Begin your walk at the Station approach and consider the Victorian Railway Station, designed in 1849. It was built on land bought from the Theobald Foundation for £275. As originally built with curved Dutch gables it was a miniature Blickling Hall.
Continue towards the High Street and see on your left Theobalds Grammar School, established in the seventeenth century and used as a school until the early part of the twentieth century.
Facing you is Chainhouse Farm. In 1663/5 Needham Market was isolated due to the plague and a chain was erected at both ends of the town, hence the names still in use,’Chainhouse’ at the south end and ‘Chainbridge’ at the north. The chains would not have been an effective physical barrier so they must have acted as a psychological deterrent. The plague marked the decline of the wool trade in the town.
Turn right along the High Street to number 12, formerly the Waggon and Horses Public House. Built in 1591 as New Hall it is now a private dwelling called The Waggon. Continue to Christchurch, previously the United Reformed Church which, in its present building dates from 1837. The scientist, Joseph Priestly, was minister from 1755 to 1758. He discovered oxygen and worked on the nature of gases, inventing soda water.
On the left is the Town Hall, opened in 1866 and designed by Frederick Barnes. Across The Causeway are the Almshouses which housed two medieval carvings, probably survivals of earlier buildings on this site, and are now situated in St John the Baptist Church porchway.
Further up the High Street on the right is The Pightle.
Converted domestic buildings stand at the rear of what was the ‘Kings Head’ public house until the early years of the twentieth century.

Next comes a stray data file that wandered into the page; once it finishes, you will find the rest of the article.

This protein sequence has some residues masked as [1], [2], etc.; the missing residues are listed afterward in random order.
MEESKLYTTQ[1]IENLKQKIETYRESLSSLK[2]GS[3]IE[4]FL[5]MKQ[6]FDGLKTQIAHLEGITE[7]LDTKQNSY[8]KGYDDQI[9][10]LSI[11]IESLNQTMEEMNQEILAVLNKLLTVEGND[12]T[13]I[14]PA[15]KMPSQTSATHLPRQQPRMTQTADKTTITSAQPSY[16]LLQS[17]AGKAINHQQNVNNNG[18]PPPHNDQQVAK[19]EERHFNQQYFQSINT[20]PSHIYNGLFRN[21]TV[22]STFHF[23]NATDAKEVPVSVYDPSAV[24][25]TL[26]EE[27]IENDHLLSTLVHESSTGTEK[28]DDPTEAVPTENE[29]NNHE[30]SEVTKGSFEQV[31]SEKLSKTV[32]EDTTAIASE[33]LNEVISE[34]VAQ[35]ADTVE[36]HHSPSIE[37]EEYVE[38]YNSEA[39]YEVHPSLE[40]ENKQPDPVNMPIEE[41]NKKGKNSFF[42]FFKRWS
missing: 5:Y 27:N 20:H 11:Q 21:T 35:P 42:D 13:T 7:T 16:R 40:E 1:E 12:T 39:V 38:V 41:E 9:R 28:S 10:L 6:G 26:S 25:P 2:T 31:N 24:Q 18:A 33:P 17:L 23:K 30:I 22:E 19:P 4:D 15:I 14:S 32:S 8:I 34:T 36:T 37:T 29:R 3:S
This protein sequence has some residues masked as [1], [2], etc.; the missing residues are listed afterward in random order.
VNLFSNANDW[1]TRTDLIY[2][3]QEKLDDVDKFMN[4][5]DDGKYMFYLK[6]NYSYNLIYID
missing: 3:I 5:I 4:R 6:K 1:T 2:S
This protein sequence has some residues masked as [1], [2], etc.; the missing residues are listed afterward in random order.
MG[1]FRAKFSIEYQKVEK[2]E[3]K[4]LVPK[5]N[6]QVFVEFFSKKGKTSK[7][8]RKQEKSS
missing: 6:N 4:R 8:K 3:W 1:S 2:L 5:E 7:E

The present Post Office, on the left, was the Quakers Meeting House and Graveyard. The building dates from 1772 and was an important centre for the Friends for several generations. Many Quaker families are buried in the graveyard including the Alexanders.
On the right the Bull Inn has a finely carved Angel Corner Post. The Limes Hotel on the left is where the Guilds met. It was a calling house for pilgrims on their way to Bury St Edmunds and believed to have been named Boule House. The Georgian facade masks Tudor carvings and oak beams.
Tudor House, also on the left, is a fine timbered house typical of many fifteenth and sixteenth century houses which lie behind the brick facades in the High Street. Once the home of George Ewart Evans, who has written many books based on the oral reminiscences of Suffolk people.
Needham Market Church, on the right, dates mainly from the mid fifteenth century. Inside is a magnificent roof which is, “the culminating achievement of the English Carpenter”, (Munro Cautley).
Barclays Bank, previously Alexander’s Bank, founded by the Quaker family as one of the earliest private banks in England, and moved to its present site in 1756.
The Ancient House, on Hawks Mill Street, was built in 1480 and has been much restored. The garden wall still bears a plaque stating that the Suffolk Agricultural Show was held in the town in 1893. Continue down Hawks Mill Street to Hawks Mill. There has been a mill on this site since Doomsday times. The present building dates from 1887 and is now converted to residential use. There are many other very old and interesting buildings in the town, many of them hiding behind modern facades. The whole High Street is designated a Conservation Area and most of the buildings are Grade II listed.